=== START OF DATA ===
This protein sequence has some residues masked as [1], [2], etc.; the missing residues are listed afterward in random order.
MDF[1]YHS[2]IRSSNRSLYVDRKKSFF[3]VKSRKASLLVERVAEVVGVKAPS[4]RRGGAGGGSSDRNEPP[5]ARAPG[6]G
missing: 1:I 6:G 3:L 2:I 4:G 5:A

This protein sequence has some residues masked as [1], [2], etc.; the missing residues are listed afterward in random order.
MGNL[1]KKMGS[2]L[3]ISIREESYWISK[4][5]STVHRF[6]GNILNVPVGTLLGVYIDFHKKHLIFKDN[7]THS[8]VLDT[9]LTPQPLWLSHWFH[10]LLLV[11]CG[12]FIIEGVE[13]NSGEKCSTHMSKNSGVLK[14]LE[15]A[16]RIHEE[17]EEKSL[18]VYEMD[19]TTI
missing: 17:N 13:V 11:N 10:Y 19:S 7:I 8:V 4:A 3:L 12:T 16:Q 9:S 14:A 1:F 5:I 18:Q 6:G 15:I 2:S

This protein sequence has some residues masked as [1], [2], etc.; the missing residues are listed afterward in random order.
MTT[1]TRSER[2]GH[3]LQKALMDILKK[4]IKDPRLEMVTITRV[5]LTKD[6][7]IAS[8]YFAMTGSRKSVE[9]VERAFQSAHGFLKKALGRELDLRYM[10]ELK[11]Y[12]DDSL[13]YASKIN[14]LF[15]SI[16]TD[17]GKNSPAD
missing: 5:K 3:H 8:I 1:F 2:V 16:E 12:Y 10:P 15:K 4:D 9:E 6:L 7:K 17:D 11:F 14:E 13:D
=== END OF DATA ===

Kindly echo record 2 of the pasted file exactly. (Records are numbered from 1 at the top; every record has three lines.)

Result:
This protein sequence has some residues masked as [1], [2], etc.; the missing residues are listed afterward in random order.
MGNL[1]KKMGS[2]L[3]ISIREESYWISK[4][5]STVHRF[6]GNILNVPVGTLLGVYIDFHKKHLIFKDN[7]THS[8]VLDT[9]LTPQPLWLSHWFH[10]LLLV[11]CG[12]FIIEGVE[13]NSGEKCSTHMSKNSGVLK[14]LE[15]A[16]RIHEE[17]EEKSL[18]VYEMD[19]TTI
missing: 17:N 13:V 11:N 10:Y 19:S 7:I 8:V 4:A 3:L 12:T 16:Q 9:S 14:A 1:F 5:I 18:Q 6:G 15:I 2:S